The city that gave us the word quarantine nearly 600 years ago is once again facing an epidemic. On Feb. 23, officials in Venice canceled the final days of its Carnival festival, which brings hordes of tourists to the notoriously overcrowded lagoon city. The coronavirus COVID-19 had arrived.
Faced with a novel virus, it’s worth reconsidering Italy’s long experiences with epidemics and heeding the lessons. Though the etiologies of plague and the present coronavirus differ hugely, the social consequences of these outbreaks resonate in alarmingly similar ways.
As a historian of medicine, my research focuses on Italy in the early modern period, from 1400 to 1700. In this period, many of our current public health approaches, including tallying fatalities, emerged in response to outbreaks of plague. The word quarantine derives from the Venetian word for 40 days, the length of the isolation period imposed on ships during times of plague. City officials during the Renaissance, faced with recurring bouts of plague, developed our statistical approach to tracking outbreaks. From the 1450s in Milan and the 1530s in Venice, all deaths in these cities were systematically recorded to monitor outbreaks. In 17th-century England, these tallies were printed weekly as broadsheets, which counted plague deaths by parish under the gloomy headline “Lord have mercy upon us.”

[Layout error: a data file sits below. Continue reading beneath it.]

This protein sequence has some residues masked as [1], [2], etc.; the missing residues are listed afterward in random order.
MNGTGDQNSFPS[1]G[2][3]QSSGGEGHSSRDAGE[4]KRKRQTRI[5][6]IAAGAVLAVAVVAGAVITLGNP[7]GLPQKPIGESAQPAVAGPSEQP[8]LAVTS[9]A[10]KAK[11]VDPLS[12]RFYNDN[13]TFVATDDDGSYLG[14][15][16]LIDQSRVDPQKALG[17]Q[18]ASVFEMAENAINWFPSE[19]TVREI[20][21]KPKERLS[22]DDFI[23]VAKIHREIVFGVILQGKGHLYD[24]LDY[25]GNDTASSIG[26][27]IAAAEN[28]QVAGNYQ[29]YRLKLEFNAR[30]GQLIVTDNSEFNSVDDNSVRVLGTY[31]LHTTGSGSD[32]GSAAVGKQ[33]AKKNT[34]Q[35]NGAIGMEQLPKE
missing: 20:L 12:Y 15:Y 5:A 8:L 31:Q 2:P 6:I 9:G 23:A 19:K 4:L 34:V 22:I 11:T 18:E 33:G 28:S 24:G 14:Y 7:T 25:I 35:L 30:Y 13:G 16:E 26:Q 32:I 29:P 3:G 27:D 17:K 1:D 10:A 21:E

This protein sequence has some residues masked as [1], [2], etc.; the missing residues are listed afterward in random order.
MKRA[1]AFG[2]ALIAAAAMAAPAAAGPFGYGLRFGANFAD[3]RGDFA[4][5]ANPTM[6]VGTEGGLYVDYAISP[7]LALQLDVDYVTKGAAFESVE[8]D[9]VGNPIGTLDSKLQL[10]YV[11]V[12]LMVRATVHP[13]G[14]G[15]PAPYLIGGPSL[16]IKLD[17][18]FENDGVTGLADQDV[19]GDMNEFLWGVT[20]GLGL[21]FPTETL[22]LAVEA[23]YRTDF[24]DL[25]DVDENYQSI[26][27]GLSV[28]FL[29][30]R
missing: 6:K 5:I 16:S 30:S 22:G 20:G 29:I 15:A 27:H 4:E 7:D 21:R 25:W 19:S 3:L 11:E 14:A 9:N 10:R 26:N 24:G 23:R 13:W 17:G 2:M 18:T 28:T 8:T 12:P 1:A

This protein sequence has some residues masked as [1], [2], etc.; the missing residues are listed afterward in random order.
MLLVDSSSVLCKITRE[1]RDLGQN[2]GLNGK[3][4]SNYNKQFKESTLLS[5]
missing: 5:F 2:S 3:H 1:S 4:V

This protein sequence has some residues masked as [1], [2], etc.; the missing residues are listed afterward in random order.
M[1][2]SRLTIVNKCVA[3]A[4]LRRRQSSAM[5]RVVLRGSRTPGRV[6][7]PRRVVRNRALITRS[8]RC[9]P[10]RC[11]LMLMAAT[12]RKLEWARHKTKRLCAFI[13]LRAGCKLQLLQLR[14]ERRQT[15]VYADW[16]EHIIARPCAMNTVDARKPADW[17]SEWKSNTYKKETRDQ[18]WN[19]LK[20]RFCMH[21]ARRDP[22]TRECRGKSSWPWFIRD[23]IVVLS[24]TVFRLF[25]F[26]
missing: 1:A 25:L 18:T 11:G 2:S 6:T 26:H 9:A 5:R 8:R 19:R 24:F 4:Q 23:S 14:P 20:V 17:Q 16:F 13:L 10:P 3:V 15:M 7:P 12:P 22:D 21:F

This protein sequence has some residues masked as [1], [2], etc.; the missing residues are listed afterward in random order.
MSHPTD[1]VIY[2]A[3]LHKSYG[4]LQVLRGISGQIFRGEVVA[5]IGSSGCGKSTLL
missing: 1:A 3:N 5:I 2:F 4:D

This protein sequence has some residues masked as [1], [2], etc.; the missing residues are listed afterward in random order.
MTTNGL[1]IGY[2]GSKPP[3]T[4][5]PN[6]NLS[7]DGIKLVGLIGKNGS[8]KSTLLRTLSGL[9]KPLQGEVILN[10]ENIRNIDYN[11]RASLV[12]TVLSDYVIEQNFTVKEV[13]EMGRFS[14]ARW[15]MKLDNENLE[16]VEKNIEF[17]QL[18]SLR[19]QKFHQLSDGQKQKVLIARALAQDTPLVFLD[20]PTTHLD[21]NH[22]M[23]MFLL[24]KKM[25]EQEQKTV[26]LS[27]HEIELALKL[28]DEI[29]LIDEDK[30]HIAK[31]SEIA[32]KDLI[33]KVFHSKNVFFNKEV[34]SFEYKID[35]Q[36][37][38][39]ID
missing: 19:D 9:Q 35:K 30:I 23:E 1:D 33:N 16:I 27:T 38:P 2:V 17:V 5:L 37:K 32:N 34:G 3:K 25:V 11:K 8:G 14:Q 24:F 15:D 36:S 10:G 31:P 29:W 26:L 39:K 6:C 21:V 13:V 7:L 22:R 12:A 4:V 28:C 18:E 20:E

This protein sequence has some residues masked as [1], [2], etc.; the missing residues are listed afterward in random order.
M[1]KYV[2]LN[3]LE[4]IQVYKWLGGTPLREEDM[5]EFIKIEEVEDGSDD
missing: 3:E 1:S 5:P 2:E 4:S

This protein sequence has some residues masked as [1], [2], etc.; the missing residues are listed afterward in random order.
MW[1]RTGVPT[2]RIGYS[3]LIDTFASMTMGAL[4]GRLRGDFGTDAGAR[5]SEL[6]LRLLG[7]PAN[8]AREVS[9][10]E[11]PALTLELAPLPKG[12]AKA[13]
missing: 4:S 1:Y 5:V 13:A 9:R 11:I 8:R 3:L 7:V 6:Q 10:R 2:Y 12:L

The distant past is not our best source of advice for pathogen containment. But it does offer clear lessons about human responses to outbreaks of infectious disease.
In the Renaissance, Italy was made up of many small territorial states, and travel between them was regularly curtailed because of outbreaks of plague. Travelers moving between regions during these times had to carry health passes issued by local governments testifying that they were traveling from places free of plague.
Image of a collection of the Bills of Mortality for London in the plague outbreak of 1665, published the same year by E. Cores in London and attributed to a John Graunt. For further information see: https://www.christies.com, from where the image was obtained.
In the opening to The Decameron, the 14th-century poet and scholar Giovanni Boccaccio described reactions in his native Florence to an outbreak. He lamented that “the reverend authority of the laws, both human and divine, was all in a manner dissolved and fallen into decay.” We should take Boccaccio’s account as a warning. Despite Machiavelli’s call in 1513 for Italian unification in the final pages of The Prince, Italy only became a single nation in 1861; its deep regional divisions are still felt politically, linguistically, gastronomically and in the infrastructure of its transit systems.